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Publication numberUS20050193816 A1
Publication typeApplication
Application numberUS 11/057,324
Publication dateSep 8, 2005
Filing dateFeb 11, 2005
Priority dateMar 3, 2004
Also published asUS7174785
Publication number057324, 11057324, US 2005/0193816 A1, US 2005/193816 A1, US 20050193816 A1, US 20050193816A1, US 2005193816 A1, US 2005193816A1, US-A1-20050193816, US-A1-2005193816, US2005/0193816A1, US2005/193816A1, US20050193816 A1, US20050193816A1, US2005193816 A1, US2005193816A1
InventorsRobert Stewart
Original AssigneeStewart Robert E.
Export CitationBiBTeX, EndNote, RefMan
External Links: USPTO, USPTO Assignment, Espacenet
Oscillation of vibrating beam in a first direction for a first time period and a second direction for a second time period to sense angular rate of the vibrating beam
US 20050193816 A1
Abstract
An apparatus in one example comprises a vibrating beam, a first drive component, and a second drive component. The first drive component for a first time period oscillates the vibrating beam in a first direction to sense angular rate of the vibrating beam. The second drive component for a second time period oscillates the vibrating beam in a second direction to sense angular rate of the vibrating beam.
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Claims(21)
1. An apparatus, comprising:
a vibrating beam;
a first drive component that for a first time period oscillates the vibrating beam in a first direction to sense angular rate of the vibrating beam; and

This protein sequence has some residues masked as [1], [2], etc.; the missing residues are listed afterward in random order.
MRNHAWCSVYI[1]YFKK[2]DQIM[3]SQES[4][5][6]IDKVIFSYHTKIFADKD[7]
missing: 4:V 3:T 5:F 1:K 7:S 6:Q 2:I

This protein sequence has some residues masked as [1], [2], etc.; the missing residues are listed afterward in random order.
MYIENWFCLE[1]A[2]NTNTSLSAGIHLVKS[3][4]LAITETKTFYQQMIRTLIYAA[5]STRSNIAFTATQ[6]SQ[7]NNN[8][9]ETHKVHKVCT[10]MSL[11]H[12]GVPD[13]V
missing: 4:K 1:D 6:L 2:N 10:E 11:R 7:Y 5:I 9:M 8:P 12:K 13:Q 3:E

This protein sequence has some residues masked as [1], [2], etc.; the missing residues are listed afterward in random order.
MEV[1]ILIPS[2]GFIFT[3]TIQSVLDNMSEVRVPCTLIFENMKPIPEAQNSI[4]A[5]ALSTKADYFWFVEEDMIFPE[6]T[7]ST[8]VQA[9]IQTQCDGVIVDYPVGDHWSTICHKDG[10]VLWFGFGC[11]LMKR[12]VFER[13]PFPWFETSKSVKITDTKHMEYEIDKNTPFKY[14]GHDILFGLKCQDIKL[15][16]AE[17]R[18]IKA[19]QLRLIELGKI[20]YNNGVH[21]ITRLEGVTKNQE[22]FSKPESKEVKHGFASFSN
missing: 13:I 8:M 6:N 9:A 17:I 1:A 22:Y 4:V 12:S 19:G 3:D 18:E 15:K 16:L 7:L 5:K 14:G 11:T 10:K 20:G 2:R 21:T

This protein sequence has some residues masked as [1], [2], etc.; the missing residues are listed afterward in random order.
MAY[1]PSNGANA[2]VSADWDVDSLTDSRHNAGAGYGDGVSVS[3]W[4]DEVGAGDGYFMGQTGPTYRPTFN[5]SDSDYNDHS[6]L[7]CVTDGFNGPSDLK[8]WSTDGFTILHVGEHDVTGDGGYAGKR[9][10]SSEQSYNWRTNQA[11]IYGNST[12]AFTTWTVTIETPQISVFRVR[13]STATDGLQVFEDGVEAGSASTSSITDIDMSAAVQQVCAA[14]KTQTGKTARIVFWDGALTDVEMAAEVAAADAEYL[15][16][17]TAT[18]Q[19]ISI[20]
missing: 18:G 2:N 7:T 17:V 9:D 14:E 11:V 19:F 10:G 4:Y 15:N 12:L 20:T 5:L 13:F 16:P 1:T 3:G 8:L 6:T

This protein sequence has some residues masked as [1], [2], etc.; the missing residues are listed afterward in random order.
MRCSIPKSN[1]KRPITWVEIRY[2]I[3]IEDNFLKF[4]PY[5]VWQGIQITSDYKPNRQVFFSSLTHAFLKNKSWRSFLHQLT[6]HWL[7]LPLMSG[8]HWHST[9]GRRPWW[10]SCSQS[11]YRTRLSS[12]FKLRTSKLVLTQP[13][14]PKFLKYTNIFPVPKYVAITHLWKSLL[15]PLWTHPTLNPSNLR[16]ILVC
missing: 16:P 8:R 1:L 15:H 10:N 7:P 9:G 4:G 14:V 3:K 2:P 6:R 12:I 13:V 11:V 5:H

a second drive component that for a second time period oscillates the vibrating beam in a second direction to sense angular rate of the vibrating beam.
2. The apparatus of claim 1, wherein the vibrating beam comprises a rectangular, triangular, hexagonal, octagonal, or circular prism substantially symmetric for oscillation in both the first and second directions.
3. The apparatus of claim 1, wherein the first direction is substantially perpendicular to the second direction.
4. The apparatus of claim 3, wherein a frame supports the vibrating beam in a plane, wherein the first direction comprises an in-plane direction, wherein the second direction comprises an out-of-plane direction.
5. The apparatus of claim 4, wherein the vibrating beam comprises a first vibrating beam, the apparatus further comprising a second vibrating beam, a third drive component, and a fourth drive component;
wherein the third drive component during the first period of time changes an oscillation direction of the second vibrating beam from a first one to a second one of the first and second directions;
wherein the third drive component between the first time period and the second time period oscillates the second vibrating beam in the second one of the first and second directions to sense angular rate of the second vibrating beam, wherein the second drive component between the first time period and the second time period changes an oscillation direction of the first vibrating beam from the first direction to the second direction;
wherein the fourth drive component during the second period of time changes the oscillation direction of the second vibrating beam from the second one to the first one of the first and second directions.
6. The apparatus of claim 1, wherein during the first and second time periods the vibrating beam is in an active angular rate sensing state, wherein between the first and second time periods the vibrating beam is in a transition state to achieve full amplitude oscillation in the second direction;
wherein the first and second drive components periodically switch the vibrating beam between the active angular rate sensing state and the transition state.
7. The apparatus of claim 6, wherein the vibrating beam comprises a first vibrating beam, the apparatus further comprising a second vibrating beam;
wherein upon expiration of the first time period, the second vibrating beam moves from the transition state to the active angular rate sensing state.
8. The apparatus of claim 7, further comprising a processing component,